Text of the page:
Lock In by John Scalzi

JOhn Scalzi, Lock In, book journey

In the future, a virus blankets the earth.  For some, the symptoms are flu-like and than they get better… for others… the virus causes what becomes known as “lock-in. victims are fully alert and aware of their surroundings but unable to move or voice a response.

25 years later, the results of this virus is now called ‘Haden’s Syndrome.’  Newly appointed FBI agent Chris Shane is assigned to a case that appears to be a Haden related murder. The suspect is an “integrator” – someone who can let the locked in borrow their bodies for a time. If the Integrator was carrying a Haden, then naming the suspect for the murder becomes that much more complicated.

As Chris and his partner Van start to dig into the crime, what they find is bigger than they had imagined.



Recently I posted about a book I reviewed that I was hoping a bit more dystopian than it was and a little less sci fi than it was…. and now, with Lock In, I found what I was looking for.  Lock In gave me the dystopian I was craving and while this synopsis was a bit out of my league… it was the narration by Wil Wheaton sold me on giving it a try in audio format.  Wil Wheaton is one of the few narrators I have actually tracked by what they narrated because they are so incredible at it.  Nicely played John Scalzi.

Lock In was brilliant.  While it took me a while to fully picture what was happening, once I got it, it was a fun listen.  With John Scalzi’s quick wit writing and Wil Wheaton’s perfect execution of the narration – readers are in for a pretty sweet ride.  Treat yourself to this one in audio.

I see author John Scalzi has used Wil in other audio as well which I will be checking out soon.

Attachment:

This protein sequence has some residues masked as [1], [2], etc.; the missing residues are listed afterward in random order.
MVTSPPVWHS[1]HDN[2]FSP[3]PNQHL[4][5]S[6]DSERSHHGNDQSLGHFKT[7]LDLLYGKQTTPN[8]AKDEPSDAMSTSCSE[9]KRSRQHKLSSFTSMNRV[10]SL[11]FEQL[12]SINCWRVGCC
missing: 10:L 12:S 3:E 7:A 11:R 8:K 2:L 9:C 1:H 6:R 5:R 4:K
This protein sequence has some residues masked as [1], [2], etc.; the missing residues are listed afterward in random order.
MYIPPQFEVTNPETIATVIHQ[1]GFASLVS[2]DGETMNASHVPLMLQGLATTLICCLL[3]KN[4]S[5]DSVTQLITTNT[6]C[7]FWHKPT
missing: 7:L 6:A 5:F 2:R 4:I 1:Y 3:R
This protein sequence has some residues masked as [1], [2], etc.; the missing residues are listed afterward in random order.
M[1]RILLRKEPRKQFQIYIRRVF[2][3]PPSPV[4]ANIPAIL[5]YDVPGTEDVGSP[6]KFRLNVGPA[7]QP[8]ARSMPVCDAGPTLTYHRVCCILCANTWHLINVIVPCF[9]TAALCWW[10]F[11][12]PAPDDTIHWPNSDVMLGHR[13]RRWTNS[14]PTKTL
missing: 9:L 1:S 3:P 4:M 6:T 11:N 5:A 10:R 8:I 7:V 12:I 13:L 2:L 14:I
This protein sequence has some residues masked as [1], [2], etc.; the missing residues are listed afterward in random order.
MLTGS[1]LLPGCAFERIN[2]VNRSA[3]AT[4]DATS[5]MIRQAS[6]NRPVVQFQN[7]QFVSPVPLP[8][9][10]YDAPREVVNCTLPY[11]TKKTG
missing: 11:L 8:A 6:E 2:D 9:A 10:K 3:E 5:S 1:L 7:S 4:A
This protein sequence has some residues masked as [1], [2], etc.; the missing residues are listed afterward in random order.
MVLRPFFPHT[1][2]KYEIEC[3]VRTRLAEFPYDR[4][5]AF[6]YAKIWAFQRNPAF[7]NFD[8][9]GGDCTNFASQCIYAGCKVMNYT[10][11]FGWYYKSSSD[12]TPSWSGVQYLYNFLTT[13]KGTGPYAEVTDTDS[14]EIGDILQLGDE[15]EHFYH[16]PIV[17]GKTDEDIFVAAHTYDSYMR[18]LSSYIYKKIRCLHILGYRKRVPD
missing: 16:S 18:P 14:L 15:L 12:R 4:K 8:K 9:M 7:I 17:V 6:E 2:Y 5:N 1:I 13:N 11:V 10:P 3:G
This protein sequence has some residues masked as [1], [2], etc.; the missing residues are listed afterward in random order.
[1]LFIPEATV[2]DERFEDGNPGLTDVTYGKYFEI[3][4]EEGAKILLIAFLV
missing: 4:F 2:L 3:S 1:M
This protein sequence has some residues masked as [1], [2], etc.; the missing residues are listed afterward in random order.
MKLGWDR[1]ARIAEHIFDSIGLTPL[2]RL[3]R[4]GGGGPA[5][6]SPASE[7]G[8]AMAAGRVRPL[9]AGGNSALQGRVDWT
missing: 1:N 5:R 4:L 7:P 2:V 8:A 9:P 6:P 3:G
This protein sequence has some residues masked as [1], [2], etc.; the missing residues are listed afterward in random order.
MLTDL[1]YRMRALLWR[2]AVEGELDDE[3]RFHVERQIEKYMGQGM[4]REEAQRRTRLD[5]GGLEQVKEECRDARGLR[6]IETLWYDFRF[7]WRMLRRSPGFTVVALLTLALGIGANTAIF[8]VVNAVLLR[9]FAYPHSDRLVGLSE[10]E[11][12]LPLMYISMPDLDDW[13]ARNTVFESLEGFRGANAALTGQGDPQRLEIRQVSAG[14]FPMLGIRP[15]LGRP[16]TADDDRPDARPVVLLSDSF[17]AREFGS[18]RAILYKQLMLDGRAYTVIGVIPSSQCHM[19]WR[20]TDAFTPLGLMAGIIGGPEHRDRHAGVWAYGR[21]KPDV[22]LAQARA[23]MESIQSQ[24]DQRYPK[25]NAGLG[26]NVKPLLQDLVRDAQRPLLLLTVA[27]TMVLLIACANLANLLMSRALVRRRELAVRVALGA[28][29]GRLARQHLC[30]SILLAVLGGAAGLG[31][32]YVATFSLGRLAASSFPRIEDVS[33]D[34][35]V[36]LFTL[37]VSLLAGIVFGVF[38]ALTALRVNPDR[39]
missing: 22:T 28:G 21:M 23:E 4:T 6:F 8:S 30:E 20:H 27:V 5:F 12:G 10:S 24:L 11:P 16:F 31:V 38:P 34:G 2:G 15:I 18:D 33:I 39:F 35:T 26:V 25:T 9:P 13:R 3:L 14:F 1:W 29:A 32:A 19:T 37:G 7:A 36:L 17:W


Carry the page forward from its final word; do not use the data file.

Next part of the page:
• Audible Audio Edition
  • Listening Length: 10 hours
  • Program Type: Audiobook
  • Version: Unabridged
  • Publisher: Audible Studios
  • Audible.com Release Date: August 26, 2014




10 thoughts on “Lock In by John Scalzi

  1. I really like the idea of this book… It sounds like a unique take on dystopian. Being someone who enjoys crime fiction I like that this incorporates that. I’ll keep an eye out for this one.

  2. I just finished listening to this one too and really liked it! I don’t know if you realize, but Scalzi did something interesting with gender in this book. They actually produced two versions of the audio, the one with Wheaton (which I listened to, too) and one with a female narrator. And never once in the book do they actually say that Chris is male or female – like it’s up to the reader to interpret that (or that it doesn’t even matter, maybe is what Scalzi is trying to say?). Anyway – I thought that was an interesting element and something very different, that I hadn’t seen done before!

  3. All I had to do was read “for others… the virus causes what becomes known as “lock-in. victims are fully alert and aware of their surroundings but unable to move or voice a response.” to know this isn’t a book for me. Great review.

  4. This book sounds great; like a good one for me to read after Dog Stars by Peter Heller, about a time 10 years after the flu swept the earth almost empty of humans.

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